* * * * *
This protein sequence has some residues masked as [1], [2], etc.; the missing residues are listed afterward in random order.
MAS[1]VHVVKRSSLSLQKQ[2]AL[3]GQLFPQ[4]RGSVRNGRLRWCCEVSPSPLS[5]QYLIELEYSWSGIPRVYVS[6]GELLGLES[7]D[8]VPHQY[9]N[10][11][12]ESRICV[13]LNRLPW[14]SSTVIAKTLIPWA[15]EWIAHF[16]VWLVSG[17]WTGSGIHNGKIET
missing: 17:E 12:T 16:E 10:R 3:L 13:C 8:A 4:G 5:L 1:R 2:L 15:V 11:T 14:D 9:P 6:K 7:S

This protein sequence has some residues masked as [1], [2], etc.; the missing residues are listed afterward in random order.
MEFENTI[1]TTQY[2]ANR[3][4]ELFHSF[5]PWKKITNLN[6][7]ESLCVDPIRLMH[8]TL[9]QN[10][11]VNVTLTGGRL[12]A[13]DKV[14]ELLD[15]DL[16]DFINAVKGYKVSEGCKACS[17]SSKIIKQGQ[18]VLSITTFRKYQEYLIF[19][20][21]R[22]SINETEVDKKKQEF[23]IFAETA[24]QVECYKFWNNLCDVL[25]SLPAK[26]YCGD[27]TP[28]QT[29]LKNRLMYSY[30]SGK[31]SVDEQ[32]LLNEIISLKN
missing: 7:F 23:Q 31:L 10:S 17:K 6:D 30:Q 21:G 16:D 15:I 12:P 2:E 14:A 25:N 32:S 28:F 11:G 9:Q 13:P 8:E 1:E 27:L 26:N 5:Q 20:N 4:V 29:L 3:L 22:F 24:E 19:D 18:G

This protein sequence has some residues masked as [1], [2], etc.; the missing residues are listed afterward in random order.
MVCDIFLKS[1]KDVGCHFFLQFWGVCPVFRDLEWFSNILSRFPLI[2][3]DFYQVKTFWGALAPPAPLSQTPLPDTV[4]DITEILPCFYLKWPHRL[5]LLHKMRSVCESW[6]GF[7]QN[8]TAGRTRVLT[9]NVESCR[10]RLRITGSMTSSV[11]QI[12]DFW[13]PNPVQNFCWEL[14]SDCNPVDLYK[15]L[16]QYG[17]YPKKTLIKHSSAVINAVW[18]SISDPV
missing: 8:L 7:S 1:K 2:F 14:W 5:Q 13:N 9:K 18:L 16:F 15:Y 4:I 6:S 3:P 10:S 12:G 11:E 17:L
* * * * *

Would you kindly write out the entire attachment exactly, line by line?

This protein sequence has some residues masked as [1], [2], etc.; the missing residues are listed afterward in random order.
MAS[1]VHVVKRSSLSLQKQ[2]AL[3]GQLFPQ[4]RGSVRNGRLRWCCEVSPSPLS[5]QYLIELEYSWSGIPRVYVS[6]GELLGLES[7]D[8]VPHQY[9]N[10][11][12]ESRICV[13]LNRLPW[14]SSTVIAKTLIPWA[15]EWIAHF[16]VWLVSG[17]WTGSGIHNGKIET
missing: 17:E 12:T 16:E 10:R 3:L 13:C 8:A 4:G 5:L 1:R 2:L 15:V 11:T 14:D 9:P 6:K 7:S

This protein sequence has some residues masked as [1], [2], etc.; the missing residues are listed afterward in random order.
MEFENTI[1]TTQY[2]ANR[3][4]ELFHSF[5]PWKKITNLN[6][7]ESLCVDPIRLMH[8]TL[9]QN[10][11]VNVTLTGGRL[12]A[13]DKV[14]ELLD[15]DL[16]DFINAVKGYKVSEGCKACS[17]SSKIIKQGQ[18]VLSITTFRKYQEYLIF[19][20][21]R[22]SINETEVDKKKQEF[23]IFAETA[24]QVECYKFWNNLCDVL[25]SLPAK[26]YCGD[27]TP[28]QT[29]LKNRLMYSY[30]SGK[31]SVDEQ[32]LLNEIISLKN
missing: 7:F 23:Q 31:L 10:S 17:K 6:D 30:Q 21:G 16:D 15:I 12:P 2:E 14:A 25:N 32:S 28:F 11:G 9:Q 13:P 8:E 1:E 27:L 26:N 5:Q 20:N 4:V 29:L 3:L 22:F 24:E 19:D 18:G

This protein sequence has some residues masked as [1], [2], etc.; the missing residues are listed afterward in random order.
MVCDIFLKS[1]KDVGCHFFLQFWGVCPVFRDLEWFSNILSRFPLI[2][3]DFYQVKTFWGALAPPAPLSQTPLPDTV[4]DITEILPCFYLKWPHRL[5]LLHKMRSVCESW[6]GF[7]QN[8]TAGRTRVLT[9]NVESCR[10]RLRITGSMTSSV[11]QI[12]DFW[13]PNPVQNFCWEL[14]SDCNPVDLYK[15]L[16]QYG[17]YPKKTLIKHSSAVINAVW[18]SISDPV
missing: 8:L 7:S 1:K 2:F 14:W 5:Q 13:N 9:K 18:L 16:F 15:Y 4:I 6:S 3:P 10:S 12:G 11:E 17:L